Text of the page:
Indianapolis Italians
In 1910, Indianapolis had the smallest foreign stock population of any city north of the Ohio River, and city historians merely ignored the presence of the ethnic communities. In the 1920s, the Hoosier capital supposedly lacked a cosmopolitan character, and the Ku Klux Klan gloried in the slogan "100% American." However, the size of a community does not indicate its significance in municipal life. Rather, immigrants and their descendants make a difference because of their talents and available local opportunities. Residents of Italian origin have contributed mightily to Indianapolis's economy, culture, and professional and religious life. The first to arrive were the Sicilians who developed the city's fruit and vegetable trade and the Friulani who engaged in terrazzo-mosaic tile work. Early immigrants became grocers, shoemakers, tailors, and barbers. Later, primarily after World War II, many American-born of Italian descent moved into Indianapolis, excelling in business and professional fields, including law, medicine, and education. The community has continued to grow, adding to its numbers the Italian-born but married to American military or engaged in skilled labor in carpentry, tailoring, salesmanship, and food preparation.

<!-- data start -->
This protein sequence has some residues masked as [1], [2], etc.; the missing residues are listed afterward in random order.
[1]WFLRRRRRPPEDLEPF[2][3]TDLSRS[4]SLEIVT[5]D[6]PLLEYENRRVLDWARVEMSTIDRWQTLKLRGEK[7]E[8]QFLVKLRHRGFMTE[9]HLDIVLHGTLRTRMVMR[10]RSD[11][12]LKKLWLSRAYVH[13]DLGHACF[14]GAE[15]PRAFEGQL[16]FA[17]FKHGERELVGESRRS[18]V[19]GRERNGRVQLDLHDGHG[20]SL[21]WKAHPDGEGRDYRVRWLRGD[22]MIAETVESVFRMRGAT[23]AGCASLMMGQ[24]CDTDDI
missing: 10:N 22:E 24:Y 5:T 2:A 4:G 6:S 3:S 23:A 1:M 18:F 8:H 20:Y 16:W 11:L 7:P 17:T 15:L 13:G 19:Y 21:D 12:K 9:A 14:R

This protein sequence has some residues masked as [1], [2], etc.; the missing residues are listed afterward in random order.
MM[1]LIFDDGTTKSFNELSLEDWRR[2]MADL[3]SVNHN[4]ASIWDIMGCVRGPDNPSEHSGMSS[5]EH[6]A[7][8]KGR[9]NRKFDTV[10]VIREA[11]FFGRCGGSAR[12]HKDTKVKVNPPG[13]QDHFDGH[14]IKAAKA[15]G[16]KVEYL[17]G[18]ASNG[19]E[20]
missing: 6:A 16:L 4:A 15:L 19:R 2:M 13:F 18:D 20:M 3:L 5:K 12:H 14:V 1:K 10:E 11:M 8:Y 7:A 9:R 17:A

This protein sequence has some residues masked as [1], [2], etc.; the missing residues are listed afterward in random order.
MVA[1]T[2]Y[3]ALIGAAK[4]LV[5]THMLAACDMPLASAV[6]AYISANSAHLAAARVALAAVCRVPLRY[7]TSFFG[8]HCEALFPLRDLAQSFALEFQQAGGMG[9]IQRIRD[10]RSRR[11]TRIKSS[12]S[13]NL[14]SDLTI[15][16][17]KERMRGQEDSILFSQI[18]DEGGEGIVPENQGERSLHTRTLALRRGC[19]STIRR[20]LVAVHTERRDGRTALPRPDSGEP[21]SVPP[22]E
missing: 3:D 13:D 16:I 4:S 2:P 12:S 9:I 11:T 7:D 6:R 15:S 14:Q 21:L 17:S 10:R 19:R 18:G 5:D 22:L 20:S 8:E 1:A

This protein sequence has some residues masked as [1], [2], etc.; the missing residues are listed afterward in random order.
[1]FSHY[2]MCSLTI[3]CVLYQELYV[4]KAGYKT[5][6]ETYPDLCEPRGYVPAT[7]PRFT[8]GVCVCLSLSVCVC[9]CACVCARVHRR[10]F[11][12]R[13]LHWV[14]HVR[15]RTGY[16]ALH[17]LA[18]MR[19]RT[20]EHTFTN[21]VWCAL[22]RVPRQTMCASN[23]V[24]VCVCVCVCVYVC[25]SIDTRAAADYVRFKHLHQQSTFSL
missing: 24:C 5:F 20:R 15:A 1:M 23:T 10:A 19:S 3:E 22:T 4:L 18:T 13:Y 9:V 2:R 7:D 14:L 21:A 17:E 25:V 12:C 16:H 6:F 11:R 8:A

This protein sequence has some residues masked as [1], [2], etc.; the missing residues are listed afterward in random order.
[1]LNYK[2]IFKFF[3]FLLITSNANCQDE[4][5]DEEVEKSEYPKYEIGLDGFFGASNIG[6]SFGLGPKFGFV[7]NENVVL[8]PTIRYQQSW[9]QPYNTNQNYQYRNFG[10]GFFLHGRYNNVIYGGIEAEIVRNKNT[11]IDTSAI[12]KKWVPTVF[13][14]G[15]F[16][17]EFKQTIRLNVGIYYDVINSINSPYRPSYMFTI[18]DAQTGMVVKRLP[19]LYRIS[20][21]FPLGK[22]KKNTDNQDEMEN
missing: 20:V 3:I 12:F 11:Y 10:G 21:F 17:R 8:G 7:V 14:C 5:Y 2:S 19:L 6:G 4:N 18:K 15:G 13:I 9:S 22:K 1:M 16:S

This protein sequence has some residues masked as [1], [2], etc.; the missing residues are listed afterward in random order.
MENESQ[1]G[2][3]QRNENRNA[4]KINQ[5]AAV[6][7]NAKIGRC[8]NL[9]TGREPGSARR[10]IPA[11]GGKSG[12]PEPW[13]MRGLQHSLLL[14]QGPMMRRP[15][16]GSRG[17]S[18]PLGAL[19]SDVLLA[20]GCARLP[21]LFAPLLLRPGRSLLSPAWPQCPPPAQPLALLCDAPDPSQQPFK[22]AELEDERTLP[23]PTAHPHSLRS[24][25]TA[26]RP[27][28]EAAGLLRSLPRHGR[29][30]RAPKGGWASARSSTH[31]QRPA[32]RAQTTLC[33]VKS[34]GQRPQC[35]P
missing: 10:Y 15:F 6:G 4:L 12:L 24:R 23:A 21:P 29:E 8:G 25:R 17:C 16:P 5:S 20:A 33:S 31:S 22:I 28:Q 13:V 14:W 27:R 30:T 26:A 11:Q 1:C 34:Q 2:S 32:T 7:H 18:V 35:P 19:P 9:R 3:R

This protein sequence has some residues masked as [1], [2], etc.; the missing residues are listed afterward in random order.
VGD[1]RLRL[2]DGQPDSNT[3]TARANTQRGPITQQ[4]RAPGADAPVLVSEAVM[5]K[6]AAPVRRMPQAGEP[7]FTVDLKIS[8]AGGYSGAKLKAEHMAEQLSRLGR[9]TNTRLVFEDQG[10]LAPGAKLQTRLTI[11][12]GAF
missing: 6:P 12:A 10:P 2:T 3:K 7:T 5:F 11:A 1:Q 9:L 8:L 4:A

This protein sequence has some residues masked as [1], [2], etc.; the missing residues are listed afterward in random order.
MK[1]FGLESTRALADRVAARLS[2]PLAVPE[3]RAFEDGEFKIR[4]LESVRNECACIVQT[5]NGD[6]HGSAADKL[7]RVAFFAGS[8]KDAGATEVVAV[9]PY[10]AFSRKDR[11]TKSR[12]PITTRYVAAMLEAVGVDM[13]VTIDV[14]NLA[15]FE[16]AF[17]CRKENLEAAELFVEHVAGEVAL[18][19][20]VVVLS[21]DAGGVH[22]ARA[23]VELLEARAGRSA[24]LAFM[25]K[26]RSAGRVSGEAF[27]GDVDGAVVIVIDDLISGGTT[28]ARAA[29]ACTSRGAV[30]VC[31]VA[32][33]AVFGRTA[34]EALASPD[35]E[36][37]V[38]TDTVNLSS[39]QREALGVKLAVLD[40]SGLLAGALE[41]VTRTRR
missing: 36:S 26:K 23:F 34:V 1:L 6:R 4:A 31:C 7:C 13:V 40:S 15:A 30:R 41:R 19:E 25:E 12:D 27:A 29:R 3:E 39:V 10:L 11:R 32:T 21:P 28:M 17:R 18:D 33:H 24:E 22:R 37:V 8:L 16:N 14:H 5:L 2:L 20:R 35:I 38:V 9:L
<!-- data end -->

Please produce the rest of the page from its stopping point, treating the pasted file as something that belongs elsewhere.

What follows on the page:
Arcadia Publishing
: 9780738540955
: Arcadia Publishing
: 10/09/2006
: Indiana
: Images of America
: 200
: 128
: 6.5 (w) x 9.25 (h)
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About the author
Retired historian James J. Divita taught at Marian College for 42 years. His research interests are the ethnic and religious history of Indianapolis. Divita has published histories of the Italian and other ethnic parishes, was the ethnic editor for The Encyclopedia of Indianapolis, researched the Italian and Slovenian chapters for the Indiana Historical Society's Peopling Indiana, and has written many articles and reviews. Divita is currently president of the Italian Heritage Society of Indiana.
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